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How the human races were formed according to a Sihan legend

The Sihan people are among the few tribes in Sarawak that are vulnerable to extinction along with smaller tribes such as the Ukit and Kejaman peoples.

According to the Borneo Post in 2012, there are less than 300 Sihan people left in Sarawak.

Unfortunately, they have been assimilated into other Orang Ulu groups such as the Kayans and Kenyahs.

Their only unique legacy now is their own language and mythology which are different from other tribes.

Here is a folklore on how human races were formed according to a Sihan legend:

Long time ago, all human beings came from only one race.

At Ulu Kajang river, many groups of people wished to cross the river.

However, none of them were able to swim.

Therefore, they decided to build a huge bridge out of rattan.

The groups of people started to build a bridge in order to get to the other side of the Ulu Kajang river. Credits: Pixabay.

After they built it, each group of people began to walk across the bridge.

The Punan, Kayan, Kejaman, Sekapan, Lahanan and the Sihan walked first.

After too many people crossing the river, the bridge broke.

The rest of these people such as the Iban, Malay, Chinese and the Europeans flowed down the river instead of using a bridge.

The Sihan people believed that the European who flowed furthest down the river became white, their hair silvery and their eyes blushed due to the coldness of the water.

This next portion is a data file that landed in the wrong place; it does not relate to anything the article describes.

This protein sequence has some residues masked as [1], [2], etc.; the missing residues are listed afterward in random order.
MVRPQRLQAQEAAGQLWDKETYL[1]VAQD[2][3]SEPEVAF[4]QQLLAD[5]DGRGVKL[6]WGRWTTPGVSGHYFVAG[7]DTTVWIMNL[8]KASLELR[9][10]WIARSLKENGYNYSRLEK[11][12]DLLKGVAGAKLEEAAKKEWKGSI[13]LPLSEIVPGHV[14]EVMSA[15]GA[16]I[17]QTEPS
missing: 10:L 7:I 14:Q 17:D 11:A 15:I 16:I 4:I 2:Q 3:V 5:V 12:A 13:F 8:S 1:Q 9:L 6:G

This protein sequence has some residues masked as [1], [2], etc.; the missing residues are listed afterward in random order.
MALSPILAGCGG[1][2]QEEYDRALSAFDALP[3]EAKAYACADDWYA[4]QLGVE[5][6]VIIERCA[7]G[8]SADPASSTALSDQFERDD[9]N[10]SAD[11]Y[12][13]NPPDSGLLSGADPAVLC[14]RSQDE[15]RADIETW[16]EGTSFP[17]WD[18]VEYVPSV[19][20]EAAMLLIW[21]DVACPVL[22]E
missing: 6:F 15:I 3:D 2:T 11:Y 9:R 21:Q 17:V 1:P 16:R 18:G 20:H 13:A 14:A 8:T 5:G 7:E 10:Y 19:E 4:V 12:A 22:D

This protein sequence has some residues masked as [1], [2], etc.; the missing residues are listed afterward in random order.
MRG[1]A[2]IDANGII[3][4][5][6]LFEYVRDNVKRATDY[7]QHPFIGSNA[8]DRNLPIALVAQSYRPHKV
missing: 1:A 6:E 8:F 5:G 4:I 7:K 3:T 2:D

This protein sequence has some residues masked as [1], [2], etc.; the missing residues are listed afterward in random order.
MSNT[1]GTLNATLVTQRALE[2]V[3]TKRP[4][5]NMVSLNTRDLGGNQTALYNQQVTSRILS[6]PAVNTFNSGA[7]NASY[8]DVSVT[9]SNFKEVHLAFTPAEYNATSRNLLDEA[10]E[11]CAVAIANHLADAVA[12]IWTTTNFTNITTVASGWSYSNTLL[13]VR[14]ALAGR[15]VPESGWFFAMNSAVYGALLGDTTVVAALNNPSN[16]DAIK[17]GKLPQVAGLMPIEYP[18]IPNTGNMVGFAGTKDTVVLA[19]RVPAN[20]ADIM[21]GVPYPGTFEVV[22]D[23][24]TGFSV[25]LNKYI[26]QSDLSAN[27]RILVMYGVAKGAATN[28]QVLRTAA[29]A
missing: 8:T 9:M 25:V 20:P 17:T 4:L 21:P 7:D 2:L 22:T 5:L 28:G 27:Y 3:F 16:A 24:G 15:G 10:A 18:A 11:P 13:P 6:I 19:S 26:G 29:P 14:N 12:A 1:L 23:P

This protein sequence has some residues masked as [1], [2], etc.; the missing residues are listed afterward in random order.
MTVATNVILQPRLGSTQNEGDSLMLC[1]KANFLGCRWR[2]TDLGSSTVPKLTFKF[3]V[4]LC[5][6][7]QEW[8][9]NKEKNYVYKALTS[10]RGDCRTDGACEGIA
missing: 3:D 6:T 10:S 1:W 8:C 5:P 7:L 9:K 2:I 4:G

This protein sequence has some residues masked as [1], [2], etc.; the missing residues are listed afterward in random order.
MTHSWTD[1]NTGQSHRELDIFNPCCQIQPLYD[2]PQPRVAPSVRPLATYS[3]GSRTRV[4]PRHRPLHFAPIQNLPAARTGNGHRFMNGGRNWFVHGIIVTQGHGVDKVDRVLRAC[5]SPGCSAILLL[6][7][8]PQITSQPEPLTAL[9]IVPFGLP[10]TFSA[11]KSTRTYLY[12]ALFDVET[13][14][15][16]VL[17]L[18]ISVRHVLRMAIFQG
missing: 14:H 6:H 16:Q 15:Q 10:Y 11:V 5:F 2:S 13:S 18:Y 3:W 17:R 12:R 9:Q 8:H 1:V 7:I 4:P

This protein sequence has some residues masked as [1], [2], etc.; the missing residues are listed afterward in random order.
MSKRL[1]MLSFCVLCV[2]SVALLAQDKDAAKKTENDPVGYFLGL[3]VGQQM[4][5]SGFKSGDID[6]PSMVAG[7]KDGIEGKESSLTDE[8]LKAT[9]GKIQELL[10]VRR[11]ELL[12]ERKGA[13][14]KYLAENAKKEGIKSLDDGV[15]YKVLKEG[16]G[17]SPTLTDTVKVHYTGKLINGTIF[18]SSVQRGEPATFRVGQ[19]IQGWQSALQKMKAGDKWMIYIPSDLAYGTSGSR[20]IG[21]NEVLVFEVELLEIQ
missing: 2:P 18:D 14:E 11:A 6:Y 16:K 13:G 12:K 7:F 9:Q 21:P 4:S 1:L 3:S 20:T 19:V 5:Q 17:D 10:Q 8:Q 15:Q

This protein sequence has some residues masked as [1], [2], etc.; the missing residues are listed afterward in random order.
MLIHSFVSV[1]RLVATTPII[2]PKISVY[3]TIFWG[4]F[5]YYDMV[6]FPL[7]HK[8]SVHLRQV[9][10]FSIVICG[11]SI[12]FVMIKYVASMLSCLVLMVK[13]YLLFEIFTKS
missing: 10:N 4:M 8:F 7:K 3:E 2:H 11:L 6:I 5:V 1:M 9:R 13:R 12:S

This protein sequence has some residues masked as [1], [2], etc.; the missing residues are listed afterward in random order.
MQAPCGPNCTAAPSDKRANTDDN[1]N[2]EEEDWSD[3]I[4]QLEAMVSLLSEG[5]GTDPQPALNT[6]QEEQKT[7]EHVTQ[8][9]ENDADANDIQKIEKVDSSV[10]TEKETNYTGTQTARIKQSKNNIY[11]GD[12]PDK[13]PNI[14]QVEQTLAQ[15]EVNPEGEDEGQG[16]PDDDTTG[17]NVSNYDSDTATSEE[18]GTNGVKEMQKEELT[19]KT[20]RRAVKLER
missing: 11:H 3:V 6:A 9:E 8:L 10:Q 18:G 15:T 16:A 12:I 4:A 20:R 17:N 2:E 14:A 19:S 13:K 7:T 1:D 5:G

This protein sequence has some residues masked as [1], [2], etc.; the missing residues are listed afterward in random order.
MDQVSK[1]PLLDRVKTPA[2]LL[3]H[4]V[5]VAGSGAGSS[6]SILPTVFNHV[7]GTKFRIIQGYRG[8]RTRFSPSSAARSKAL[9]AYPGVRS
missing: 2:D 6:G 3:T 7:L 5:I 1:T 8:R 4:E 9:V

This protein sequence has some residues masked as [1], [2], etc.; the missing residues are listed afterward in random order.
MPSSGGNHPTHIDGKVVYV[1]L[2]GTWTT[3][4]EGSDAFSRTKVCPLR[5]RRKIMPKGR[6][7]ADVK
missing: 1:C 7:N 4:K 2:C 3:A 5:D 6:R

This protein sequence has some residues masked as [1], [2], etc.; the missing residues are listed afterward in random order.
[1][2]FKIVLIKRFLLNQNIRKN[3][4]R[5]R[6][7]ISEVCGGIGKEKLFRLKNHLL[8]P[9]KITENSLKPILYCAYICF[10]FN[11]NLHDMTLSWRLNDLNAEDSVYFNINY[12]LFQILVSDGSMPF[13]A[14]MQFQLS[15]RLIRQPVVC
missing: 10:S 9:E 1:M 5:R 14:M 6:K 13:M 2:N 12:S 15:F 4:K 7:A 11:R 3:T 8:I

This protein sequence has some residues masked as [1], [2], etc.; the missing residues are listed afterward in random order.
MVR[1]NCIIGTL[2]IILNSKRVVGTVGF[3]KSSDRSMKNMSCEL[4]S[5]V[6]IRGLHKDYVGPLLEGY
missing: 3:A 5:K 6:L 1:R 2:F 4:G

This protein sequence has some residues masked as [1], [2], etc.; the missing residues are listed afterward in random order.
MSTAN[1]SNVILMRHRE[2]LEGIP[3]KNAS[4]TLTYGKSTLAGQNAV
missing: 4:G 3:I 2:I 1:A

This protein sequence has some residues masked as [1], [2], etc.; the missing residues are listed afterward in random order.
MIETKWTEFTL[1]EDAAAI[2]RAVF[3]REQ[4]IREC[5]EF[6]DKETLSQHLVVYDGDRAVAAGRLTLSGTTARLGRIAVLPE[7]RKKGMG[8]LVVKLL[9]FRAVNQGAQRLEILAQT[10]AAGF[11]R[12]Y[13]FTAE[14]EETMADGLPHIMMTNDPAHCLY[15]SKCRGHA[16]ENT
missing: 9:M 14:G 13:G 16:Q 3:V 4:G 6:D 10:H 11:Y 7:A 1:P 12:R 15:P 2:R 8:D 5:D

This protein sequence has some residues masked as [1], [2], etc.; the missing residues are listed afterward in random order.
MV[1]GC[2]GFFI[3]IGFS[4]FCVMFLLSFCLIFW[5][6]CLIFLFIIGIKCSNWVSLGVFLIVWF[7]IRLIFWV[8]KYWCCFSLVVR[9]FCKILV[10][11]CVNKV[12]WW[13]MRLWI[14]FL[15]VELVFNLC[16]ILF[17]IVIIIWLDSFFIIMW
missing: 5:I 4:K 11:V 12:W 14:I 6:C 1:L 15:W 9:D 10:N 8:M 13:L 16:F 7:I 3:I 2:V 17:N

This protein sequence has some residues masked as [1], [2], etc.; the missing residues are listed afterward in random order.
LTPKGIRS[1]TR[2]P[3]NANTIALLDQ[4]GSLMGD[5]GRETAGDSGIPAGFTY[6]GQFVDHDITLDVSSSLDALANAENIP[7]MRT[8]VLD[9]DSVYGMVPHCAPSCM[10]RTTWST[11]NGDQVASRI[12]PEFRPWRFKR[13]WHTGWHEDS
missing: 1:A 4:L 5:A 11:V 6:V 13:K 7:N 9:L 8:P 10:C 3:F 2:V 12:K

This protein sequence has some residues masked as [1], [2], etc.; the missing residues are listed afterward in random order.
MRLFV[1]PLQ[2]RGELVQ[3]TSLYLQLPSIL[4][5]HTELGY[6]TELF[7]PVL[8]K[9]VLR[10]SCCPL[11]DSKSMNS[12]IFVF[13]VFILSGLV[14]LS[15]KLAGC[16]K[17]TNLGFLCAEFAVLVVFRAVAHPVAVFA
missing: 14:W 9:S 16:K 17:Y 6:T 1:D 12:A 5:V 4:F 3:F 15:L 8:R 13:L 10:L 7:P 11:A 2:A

The Sihan and the other groups who walked first who had already reached the other side of the river before the bridge was broken, remained in the upper part of the river to this day.

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The source of this Sihan legend

The late Iban ethnologist Benedict Sandin recorded this particular legend on Feb 27, 1961 when he was working as the Sarawak Museum’s Research Assistant.

His informant for this legend was Salik Gawit, a Sihan headman from Menamang stream. Salik was 56 years-old when he was interviewed by Sandin.

According to Salik, he is not sure why his race is called Sihan (sometimes spelled as Sian).

He told Sandin, “There is no river of that name that had been inhabited by our ancestors. I can assure that my race are not foreigners. We are the people who are the origins of this place.”

Patricia Hului
Patricia Hului is a Kayan who wants to live in a world where you can eat whatever you want and not gain weight. She grew up in Bintulu, Sarawak and graduated from the University Malaysia Sabah with a degree in Marine Science. She worked for The Borneo Post SEEDS, which is now defunct. When she's not writing, you can find her in a studio taking belly dance classes, hiking up a hill or browsing through Pinterest. Follow her on Instagram at @patriciahului, Facebook at Patricia Hului at or Twitter at @patriciahului.

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